• "Random-- I noticed that I tend to use a lot of open-ended questions/statements(good for other people to think about, but I should elaborate more)."
4)  Signs of success:
  • "In the second post, I changed my attitude and decided to criticize.  I thought that Edna's 'final act,' as I had put it, was selfish, and I went off on a rant through the whole thing.  I actually enjoyed writing that one the most.  I can also say that this post has some analysis, in that I do take the time to site examples; I try and justify my claim."
  • "I tried to keep the post very concise and get to my points quickly.  If I look at the post in terms of a serve, I think this post is successful.  Taking a strong stand for an idea makes it easy to respond.  Other people know exactly what I think about the situation, and it is easy for them to figure out whether they agree or disagree and comment accordingly."
  • "I think i gave my best effort on the last post because I had read the whole novel and was able to step back from the book a bit."
  • "All in all I am pleased with my posts.  I feel I was successful in pushing class discussion and presenting the board with new ideas."
  • "I like posting an idea, and then going off of that idea on how i think the author was trying to do things."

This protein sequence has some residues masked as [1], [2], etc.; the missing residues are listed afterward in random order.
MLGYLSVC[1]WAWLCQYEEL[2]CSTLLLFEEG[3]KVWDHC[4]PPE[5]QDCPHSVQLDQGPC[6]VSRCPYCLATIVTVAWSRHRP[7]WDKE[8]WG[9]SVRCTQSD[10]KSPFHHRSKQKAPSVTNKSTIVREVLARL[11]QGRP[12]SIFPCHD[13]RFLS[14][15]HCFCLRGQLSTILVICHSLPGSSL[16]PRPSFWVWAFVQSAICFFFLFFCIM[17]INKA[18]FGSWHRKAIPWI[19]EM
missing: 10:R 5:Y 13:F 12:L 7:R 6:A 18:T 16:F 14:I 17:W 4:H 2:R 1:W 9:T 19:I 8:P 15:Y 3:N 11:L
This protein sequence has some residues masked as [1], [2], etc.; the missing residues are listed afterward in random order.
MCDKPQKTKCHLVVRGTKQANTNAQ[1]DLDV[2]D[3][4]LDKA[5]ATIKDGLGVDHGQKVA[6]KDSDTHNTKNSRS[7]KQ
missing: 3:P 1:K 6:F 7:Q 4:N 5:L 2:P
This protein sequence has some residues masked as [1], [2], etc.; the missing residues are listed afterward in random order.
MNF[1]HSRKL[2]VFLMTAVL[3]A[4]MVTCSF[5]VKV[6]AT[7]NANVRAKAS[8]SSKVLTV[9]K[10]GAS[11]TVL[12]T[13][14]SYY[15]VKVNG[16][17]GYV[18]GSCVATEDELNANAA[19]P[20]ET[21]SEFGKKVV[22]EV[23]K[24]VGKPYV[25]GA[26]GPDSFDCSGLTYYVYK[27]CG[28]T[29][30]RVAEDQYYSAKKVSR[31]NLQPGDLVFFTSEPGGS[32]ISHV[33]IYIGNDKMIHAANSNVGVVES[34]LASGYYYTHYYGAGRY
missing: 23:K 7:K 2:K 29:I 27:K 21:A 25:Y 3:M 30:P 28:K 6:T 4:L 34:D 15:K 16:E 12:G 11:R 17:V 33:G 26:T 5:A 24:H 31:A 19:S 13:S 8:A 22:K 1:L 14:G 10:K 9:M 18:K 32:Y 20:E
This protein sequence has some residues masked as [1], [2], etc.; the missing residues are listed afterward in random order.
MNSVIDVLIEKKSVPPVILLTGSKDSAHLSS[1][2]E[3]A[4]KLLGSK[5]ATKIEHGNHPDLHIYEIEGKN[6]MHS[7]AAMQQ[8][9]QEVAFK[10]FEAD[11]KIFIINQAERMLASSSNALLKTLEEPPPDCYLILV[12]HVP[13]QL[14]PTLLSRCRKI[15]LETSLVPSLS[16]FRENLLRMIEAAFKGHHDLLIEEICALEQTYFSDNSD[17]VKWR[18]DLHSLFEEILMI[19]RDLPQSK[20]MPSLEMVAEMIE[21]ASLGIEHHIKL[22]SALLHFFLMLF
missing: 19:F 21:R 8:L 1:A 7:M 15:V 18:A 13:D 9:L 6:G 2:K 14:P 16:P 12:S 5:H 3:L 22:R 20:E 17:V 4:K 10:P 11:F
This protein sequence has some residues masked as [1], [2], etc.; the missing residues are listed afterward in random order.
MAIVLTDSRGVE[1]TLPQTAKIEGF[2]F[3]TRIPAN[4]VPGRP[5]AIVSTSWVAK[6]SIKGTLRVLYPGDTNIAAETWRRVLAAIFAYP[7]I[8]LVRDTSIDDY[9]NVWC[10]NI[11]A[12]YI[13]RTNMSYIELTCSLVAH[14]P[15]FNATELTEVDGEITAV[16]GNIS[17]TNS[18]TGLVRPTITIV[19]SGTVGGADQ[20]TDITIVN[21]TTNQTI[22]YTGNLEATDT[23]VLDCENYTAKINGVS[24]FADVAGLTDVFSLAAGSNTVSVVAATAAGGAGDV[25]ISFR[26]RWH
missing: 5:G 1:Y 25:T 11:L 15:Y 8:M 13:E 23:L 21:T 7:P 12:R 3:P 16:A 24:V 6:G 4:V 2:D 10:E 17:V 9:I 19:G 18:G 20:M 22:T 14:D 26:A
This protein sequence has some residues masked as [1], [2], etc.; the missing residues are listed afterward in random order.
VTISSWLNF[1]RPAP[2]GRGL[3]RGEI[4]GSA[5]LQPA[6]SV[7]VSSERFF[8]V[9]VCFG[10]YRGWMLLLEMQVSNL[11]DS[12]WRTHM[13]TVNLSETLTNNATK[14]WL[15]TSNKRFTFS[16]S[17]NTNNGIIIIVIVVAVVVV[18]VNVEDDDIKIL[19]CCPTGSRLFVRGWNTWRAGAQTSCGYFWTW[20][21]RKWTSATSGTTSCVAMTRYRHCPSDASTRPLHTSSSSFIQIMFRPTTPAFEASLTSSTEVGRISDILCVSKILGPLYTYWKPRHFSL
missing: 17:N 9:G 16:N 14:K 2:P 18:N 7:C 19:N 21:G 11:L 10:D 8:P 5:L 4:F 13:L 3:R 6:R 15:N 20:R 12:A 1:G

• "All of these serves introduce ideas to the discussion board.  My goal in writing these posts was to initiate some response in anyone who would read it.  Being able to engage your reader with your thoughts is very important in establishing a persuasive attitude."
It appears that what students value in terms of making what they consider to be a successful post are taking a strong stance, justifying claims, persuading others to agree, introducing new ideas, and fostering discussion.  I wonder about the difference here in regard to the criteria for their own posts and what they said about the posts of others in answer to survey 2, question 12

5)  Concerns:

Two students expressed uncertainty and confusion about what they were supposed to be doing with their responses.
  • "This is my first class in which we are posting regularly about the works read for class.  I am in new territory.  While the previous classes here at Lehigh worked at conditioning our writing skills, this class seeks to condition our discussion skills (something of which I have trouble with)  Therefore, I feel that both my postings were made hesitantly.  I was unsure about what subjects to discuss and what format to use.  I was unsure about how much I should write.  I thought that quantity might be just as, if not more valuable, than content.  I feel, going into the second posting, that I had a better understanding about the posting process, however, my qualms still remained."
It's interesting that this student sees a distinct difference between "writing" and "discussion."  There seems to be some disconnect in her ability to perceive writing as a means of discussion, perhaps indicating that she sees discussion as more of a communal verbal technique using dialogue, while writing is individual and monologic.
  • "I was unsure of the direction that we were supposed to take with our posts and instead of leaving it an 'open forum' to bounce ideas off classmates, we were instructed not to respond to other's posts."